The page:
5. Jeremy Sakstein, “Hydrogen-Burning in Low Mass Stars Constrains Scalar-Tensor Theories of Gravity,” Physical Review Letters 115, no. 20 (November 10, 2015): id. 201101, doi:10.1103/PhysRevLett.115.201101; Jeremy Sakstein, “Testing Gravity Using Dwarf Stars,” Physical Review D 92, no. 12 (December 21, 2015): id. 124045, doi:10.1103/PhysRevD.92.124045.
  6. Jeremy Sakstein, Michael Kenna-Allison, and Kazuya Koyama, “Stellar Pulsations in beyond Horndeski Gravity Theories,” Journal of Cosmology and Astroparticle Physics 2017, no. 3 (March 6, 2017): id. 007, doi:10.1088/1475-7516/2017/03/007.
  7. Alexandru Dima and Filippo Vernizzi, “Vainshtein Screening in Scalar-Tensor Theories before and after GE170817: Constraints on Theories beyond Horndeski,” Physical Review D 97, no. 10 (May 29, 2018): id. 101302, doi:10.1103/PhysRevD.97.101302.
  8. Jeremy Sakstein and Bhuvnesh Jain, “Implications of the Neutron Star Merger GW170817 for Cosmological Scalar-Tensor Theories,” Physical Review Letters 119, no. 25 (December 18, 2017): id. 251303, doi:10.1103/PhysRevLett.119.251303; Dima and Vernizzi, “Vainshtein Screening.”
  9. Ippocratis D. Saltas and Ilídio Lopex, “Obtaining Precision Constraints on Modified Gravity with Helioseismology,” Physical Review Letters 123, no. 9 (August 30, 2019): id. 091103, doi:10.1103/PhysRevLett.123.091103.
  10. Ippocratis D. Saltas and Jørgen Christensen-Dalsgaard, “Searching for Dark Energy with the Sun,” Astronomy & Astrophysics 667 (published online November 15, 2022): id. A115, doi:10.1051/0004-6361/202244176.

About The Author

Dr. Hugh Ross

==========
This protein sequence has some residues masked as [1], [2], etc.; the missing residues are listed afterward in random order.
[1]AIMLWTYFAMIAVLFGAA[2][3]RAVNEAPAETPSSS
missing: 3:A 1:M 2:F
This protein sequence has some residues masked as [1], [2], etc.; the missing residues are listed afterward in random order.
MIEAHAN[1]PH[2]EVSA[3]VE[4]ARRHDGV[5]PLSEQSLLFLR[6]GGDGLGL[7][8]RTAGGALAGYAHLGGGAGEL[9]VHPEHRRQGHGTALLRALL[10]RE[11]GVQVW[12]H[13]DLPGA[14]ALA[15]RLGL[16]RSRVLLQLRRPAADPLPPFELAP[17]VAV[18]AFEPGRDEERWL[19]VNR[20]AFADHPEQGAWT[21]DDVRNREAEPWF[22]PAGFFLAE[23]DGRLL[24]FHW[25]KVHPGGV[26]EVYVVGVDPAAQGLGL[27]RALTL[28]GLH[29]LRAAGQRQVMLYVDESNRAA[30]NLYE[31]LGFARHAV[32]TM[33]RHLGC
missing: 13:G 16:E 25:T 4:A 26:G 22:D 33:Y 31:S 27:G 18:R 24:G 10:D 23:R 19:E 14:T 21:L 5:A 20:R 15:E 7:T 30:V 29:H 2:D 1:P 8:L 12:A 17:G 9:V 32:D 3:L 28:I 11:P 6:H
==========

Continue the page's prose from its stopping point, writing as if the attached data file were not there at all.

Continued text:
Reasons to Believe emerged from my passion to research, develop, and proclaim the most powerful new reasons to believe in Christ as Creator, Lord, and Savior and to use those new reasons to reach people for Christ. I also am eager to equip Christians to engage, rather than withdraw from or attack, educated non-Christians. One of the approaches I’ve developed, with the help of my RTB colleagues, is a biblical creation model that is testable, falsifiable, and predictive. I enjoy constructively integrating all 66 books of the Bible with all the science disciplines as a way to discover and apply deeper truths. 1 Peter 3:15–16 sets my ministry goal, "Always be prepared to give an answer to everyone who asks you to give the reason for the hope that you have. But do this with gentleness and respect, keeping a clear conscience." Hugh Ross launched his career at age seven when he went to the library to find out why stars are hot. Physics and astronomy captured his curiosity and never let go. At age seventeen he became the youngest person ever to serve as director of observations for Vancouver's Royal Astronomical Society. With the help of a provincial scholarship and a National Research Council (NRC) of Canada fellowship, he completed his undergraduate degree in physics (University of British Columbia) and graduate degrees in astronomy (University of Toronto). The NRC also sent him to the United States for postdoctoral studies. At Caltech he researched quasi-stellar objects, or "quasars," some of the most distant and ancient objects in the universe. Not all of Hugh's discoveries involved astrophysics. Prompted by curiosity, he studied the world’s religions and "holy books" and found only one book that proved scientifically and historically accurate: the Bible. Hugh started at religious "ground zero" and through scientific and historical reality-testing became convinced that the Bible is truly the Word of God! When he went on to describe for others his journey to faith in Jesus Christ, he was surprised to discover how many people believed or disbelieved without checking the evidence. Hugh's unshakable confidence that God's revelations in Scripture and nature do not, will not, and cannot contradict became his unique message. Wholeheartedly encouraged by family and friends, communicating that message as broadly and clearly as possible became his mission. Thus, in 1986, he founded science-faith think tank Reasons to Believe (RTB). He and his colleagues at RTB keep tabs on the frontiers of research to share with scientists and nonscientists alike the thrilling news of what's being discovered and how it connects with biblical theology. In this realm, he has written many books, including: The Fingerprint of God, The Creator and the Cosmos, Beyond the Cosmos, A Matter of Days, Creation as Science, Why the Universe Is the Way It Is, and More Than a Theory. Between writing books and articles, recording podcasts, and taking interviews, Hugh travels the world challenging students and faculty, churches and professional groups, to consider what they believe and why. He presents a persuasive case for Christianity without applying pressure. Because he treats people's questions and comments with respect, he is in great demand as a speaker and as a talk-radio and television guest. Having grown up amid the splendor of Canada's mountains, wildlife, and waterways, Hugh loves the outdoors. Hiking, trail running, and photography are among his favorite recreational pursuits - in addition to stargazing. Hugh lives in Southern California with his wife, Kathy, and two sons.